CHADWICK: It's confusing because there aren't 5,000 temples that you would recognize, more like several hundred. The rest are places people live with altars in them, too. And he mentioned Radha. She was Krishna's consort in Vrindavan. She is also central to the believers and there are a lot of them.

How many visitors come to Vrindavan every year?

HADMAN: I think there are 10 million.

CHADWICK: Ten million?

HADMAN: Yes. On the last birthday of Krishna, in Vrindavan, there was one million people.

CHADWICK: I'm skeptical of that figure but there is no doubting the devotion of the many, many pilgrims I do see from all over India and the world.

Mr. RANCHOR PRIM: I always think that for a Hindu, Hinduism has been taken so much for granted as the traditional way of life of the people of India.

CHADWICK: That is Ranchor Prim, a Krishna devotee from London, and a writer and scholar of ancient Hindu text called Betas(ph).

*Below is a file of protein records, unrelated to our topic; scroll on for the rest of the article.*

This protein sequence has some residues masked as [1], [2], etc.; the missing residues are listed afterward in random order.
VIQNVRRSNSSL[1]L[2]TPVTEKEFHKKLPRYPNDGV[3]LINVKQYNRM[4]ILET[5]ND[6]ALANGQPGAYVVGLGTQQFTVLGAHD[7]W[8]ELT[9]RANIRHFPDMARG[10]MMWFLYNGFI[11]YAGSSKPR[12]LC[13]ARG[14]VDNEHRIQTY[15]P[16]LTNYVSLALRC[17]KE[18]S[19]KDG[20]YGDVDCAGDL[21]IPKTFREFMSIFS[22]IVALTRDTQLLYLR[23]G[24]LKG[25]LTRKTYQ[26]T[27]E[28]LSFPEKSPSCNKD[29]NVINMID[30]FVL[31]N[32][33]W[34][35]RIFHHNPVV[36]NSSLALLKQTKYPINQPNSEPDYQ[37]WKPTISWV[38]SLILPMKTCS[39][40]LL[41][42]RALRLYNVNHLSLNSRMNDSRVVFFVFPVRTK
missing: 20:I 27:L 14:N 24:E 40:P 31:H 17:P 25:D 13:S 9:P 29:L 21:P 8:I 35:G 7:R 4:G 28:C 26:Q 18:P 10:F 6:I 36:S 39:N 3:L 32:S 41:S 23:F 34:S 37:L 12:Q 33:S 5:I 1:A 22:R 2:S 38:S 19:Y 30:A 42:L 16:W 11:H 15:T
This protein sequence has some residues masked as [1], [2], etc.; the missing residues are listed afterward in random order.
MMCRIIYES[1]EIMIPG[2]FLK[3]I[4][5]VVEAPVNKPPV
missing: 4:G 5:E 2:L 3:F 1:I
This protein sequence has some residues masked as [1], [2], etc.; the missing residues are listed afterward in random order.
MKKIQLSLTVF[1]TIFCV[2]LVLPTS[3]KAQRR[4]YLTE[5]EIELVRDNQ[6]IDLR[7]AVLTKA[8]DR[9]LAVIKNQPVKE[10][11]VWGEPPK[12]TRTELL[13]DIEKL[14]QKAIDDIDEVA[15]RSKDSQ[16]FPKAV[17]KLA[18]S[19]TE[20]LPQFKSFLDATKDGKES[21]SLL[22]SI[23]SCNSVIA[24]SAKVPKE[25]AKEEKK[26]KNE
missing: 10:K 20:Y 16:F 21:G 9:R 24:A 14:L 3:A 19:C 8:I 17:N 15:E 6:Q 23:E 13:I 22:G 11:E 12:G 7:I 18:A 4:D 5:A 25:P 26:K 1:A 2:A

Mr. PRIM: The Hindu tradition essentially comes out of the Beta literatures and all the stories which are passed down by word of mouth and central to all their stories is the story of Krishna.

CHADWICK: The story says that Krishna assumed human form for a single lifetime to confront an evil tyrant who ruled nearby. He spent his youth in the forests and hills and played with the cow herd boys and girls, the gopies(ph), along the banks of the Yamuna River. He fell in love with a gopy Radha and in Vrindavan, Krishna, God, discovered human bliss and then wanted others to know.

Mr. PRIM: The Krishna tradition perhaps is unique in the sense that it has really developed that concept that God, as well as being the embodiment of all power and force and energy, God is also your intimate friend. And that's really the starting off point for the Krishna tradition, how to make friends with God.

CHADWICK: And how does the Krishna tradition do that?